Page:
Q&A: Creating CNN’s democratic debate stage design

With another democratic primary debate in the books, this time from Drake University in Des Moines, Iowa, we dive deeper into the unique stage design backing the candidates on CNN.

The look, from Clickspring Design, was first used in the two night July debate at Fox Theatre in Detroit also appearing in October at Otterbein University in Westerville, Ohio.

We recently spoke to Christopher Ferguson, AIA, and Adrienne Kapalko of Clickspring Design about the staging and esthetic. 

What makes the CNN Debate design unique?

Christopher: It’s hard to ignore how the iconic environment particularly set off these first debates for CNN.

We can’t claim credit for it but it’s worth mentioning the stunning Art Deco masterpiece that is Detroit’s Fox Theatre. Both nights saw the space on full display, and its gleaming ornament and vaulting scale presented a nice foil for our comparatively minimal scenic design.

CNN Democratic Debate stage design

The debate stage design in Detroit at the Fox Theatre.

Scenically, we introduced an overhead element, which is an uncommon decision for debate sets that need to travel between a variety of venues with short installation windows. A circular, space frame truss is angled above the stage with a band of five-pointed stars circumscribed within two thin pinstripes.

The symbolism is a bit literal (not a bad thing when it comes to designing for politics), harkening back to designs for the earliest American flag. The result is a vertically expansive, cohesive look that fills the viewing field for both the camera and members of the audience.


The stage design used by CNN during the 2016 election cycle.

How did you differentiate the design from previous CNN looks?

One of the biggest updates was the refresh of the candidate podiums. The previous podium design was used in multiple election cycles and employed a series of layered, clear acrylic fins to define its volume. This year offered the chance to take a different approach.

The debate stage at Otterbein University in Westerville, Ohio.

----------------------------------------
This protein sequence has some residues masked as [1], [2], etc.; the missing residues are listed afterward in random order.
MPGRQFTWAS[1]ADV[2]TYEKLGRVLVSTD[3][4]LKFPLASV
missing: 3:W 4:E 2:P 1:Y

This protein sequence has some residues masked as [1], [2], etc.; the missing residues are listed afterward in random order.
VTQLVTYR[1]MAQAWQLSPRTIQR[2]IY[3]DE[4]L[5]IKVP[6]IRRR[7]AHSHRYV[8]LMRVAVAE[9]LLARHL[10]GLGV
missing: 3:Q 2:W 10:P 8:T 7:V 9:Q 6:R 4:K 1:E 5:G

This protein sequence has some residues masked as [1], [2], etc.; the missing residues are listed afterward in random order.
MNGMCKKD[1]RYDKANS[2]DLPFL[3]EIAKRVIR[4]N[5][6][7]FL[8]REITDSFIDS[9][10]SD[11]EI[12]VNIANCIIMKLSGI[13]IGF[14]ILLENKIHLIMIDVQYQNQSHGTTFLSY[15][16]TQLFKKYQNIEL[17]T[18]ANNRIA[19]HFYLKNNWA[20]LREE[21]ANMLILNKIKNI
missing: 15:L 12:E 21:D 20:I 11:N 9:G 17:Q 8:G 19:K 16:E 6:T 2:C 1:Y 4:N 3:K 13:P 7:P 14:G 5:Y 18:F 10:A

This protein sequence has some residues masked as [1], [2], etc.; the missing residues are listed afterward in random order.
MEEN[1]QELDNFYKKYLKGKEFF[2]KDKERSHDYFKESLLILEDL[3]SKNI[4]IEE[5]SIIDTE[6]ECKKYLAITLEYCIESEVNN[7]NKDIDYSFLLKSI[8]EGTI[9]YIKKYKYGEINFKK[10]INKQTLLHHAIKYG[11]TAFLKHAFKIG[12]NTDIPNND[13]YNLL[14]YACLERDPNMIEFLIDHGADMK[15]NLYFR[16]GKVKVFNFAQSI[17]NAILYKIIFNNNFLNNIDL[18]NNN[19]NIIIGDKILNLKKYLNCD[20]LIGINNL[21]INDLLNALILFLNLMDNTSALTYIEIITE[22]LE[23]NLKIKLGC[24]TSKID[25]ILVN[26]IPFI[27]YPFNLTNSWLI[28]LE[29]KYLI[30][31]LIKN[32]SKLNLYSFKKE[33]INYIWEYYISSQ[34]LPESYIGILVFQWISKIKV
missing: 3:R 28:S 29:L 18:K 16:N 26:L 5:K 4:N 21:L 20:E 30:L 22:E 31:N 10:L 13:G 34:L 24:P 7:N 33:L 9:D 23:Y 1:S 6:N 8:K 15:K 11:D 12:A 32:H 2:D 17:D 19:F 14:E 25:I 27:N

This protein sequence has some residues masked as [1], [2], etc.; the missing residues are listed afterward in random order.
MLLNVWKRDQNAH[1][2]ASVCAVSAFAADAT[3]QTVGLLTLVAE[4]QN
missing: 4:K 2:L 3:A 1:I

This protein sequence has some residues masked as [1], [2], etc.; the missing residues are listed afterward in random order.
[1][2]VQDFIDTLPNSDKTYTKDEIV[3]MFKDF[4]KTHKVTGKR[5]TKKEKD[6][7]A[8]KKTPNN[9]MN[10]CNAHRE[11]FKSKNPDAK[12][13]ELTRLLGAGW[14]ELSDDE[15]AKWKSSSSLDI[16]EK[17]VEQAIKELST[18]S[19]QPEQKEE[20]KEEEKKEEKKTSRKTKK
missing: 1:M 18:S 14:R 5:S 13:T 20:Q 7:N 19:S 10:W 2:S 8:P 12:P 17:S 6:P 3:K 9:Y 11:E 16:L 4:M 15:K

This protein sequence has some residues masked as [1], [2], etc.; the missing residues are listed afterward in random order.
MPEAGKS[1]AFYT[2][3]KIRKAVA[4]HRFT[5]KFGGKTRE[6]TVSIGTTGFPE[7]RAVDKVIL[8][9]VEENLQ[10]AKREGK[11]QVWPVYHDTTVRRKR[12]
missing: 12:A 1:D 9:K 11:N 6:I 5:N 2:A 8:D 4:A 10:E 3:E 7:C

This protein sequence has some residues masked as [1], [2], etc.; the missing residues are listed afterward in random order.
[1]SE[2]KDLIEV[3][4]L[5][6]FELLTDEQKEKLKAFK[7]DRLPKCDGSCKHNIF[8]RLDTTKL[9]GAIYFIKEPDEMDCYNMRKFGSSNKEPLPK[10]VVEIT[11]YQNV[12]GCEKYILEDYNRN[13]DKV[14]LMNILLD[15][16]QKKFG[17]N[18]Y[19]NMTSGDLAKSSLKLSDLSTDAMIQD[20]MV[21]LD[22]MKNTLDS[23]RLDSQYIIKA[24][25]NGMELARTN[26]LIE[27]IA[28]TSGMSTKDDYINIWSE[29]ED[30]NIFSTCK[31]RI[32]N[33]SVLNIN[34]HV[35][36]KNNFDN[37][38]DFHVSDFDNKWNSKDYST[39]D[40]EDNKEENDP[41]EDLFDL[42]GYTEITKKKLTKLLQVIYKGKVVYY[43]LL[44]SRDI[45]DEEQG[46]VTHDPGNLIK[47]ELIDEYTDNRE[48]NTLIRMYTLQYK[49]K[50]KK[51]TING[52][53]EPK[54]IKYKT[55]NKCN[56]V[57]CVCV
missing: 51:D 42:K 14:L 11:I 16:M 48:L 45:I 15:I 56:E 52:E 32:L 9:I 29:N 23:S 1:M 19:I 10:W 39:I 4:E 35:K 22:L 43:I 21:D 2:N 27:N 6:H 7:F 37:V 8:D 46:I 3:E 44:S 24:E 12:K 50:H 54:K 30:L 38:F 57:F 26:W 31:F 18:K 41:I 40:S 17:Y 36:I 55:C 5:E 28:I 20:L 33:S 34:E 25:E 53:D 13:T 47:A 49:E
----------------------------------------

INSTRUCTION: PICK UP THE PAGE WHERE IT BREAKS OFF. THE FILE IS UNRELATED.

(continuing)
We pared down the geometry substantially to just two intersecting forms: a thick, rectangular extrusion that passes through a thinner, metallic blade. The thin component is angled downstage before folding back onto itself to become the podium’s lid. The inner rectangular volume is a shallow, frosted color scrolling lightbox that creates a seamless gradient from top to bottom.

The simplified forms are decidedly unfussy and lend a bold onstage presence.  

How did LED display technology help drive the design?

Unlike traditional theatrical stage design, our scenery was engineered to be dynamic from the beginning.

If the stage needs to shrink, pieces can be removed from the middle to create a tighter radius. This also allows for greater flexibility in smaller venues.

The debate stage at Otterbein University in Westerville, Ohio.

During this primary, in particular, we’ll witness an even more exaggerated winnowing due to the historic number of candidates. Fewer podiums will mean adjustments to podium positions, camera shots, moderator proximity, and a host of other production-related considerations that affect camera blocking and stage positions.

What constraints did the most recent debate at Drake University present?

Adrienne: The Sheslow Auditorium venue at Drake University has been used for television quite a bit over the years, but it’s substantially smaller than previous venues used by CNN in this cycle.

The debate stage at Sheslow Auditorium on the campus of Drake University.

The venue has two large curved stairs that flank the proscenium on either side of the stage. The challenge became to mask them while maintaining the signature look of the set design. The end result was a much-compressed stage layout, even after extending the apron by about four rows into the audience, a decision made to allow our LED and star backdrop to fall in front of the venue’s onstage staircases.

We also had the opportunity to get creative when it came to the rigging needed for scenic and lighting. In lieu of floor supported truss traditionally used in this space, the team was able to identify an attic space with structural beams directly above the stage and house.

This was game-changing as it allowed the truss for the lighting and scenic elements to be suspended through the ceiling, strategically aligning the pick points with existing architectural house lights to avoid any damage to the auditorium. Identifying these structural beams in the attic made it possible to carry the load of the lights, let us maximize the audience by avoiding ground supported infrastructure, and allowed a much cleaner visual aesthetic in the smaller venue.

Any special considerations for the candidates?

Christopher: As you might expect there are prescribed standards for the podiums that affect their design. These are set by the Democratic National Committee and CNN. Most are mundane, like allowing functional space for water bottles and notepads.


Others are production-related, such as being hard-wired for microphones in such a way that doesn’t affect candidates’ supplemental mics that wear. These don’t necessarily affect the aesthetic, but they are important considerations nonetheless.

Project Credits

Design by Clickspring Design
Fabrication by PRG
AV integration and rental by PRG
Lighting by CNN’s Michelle Poley in Detroit, David Robinson in Ohio and Iowa
Photos courtesy of CNN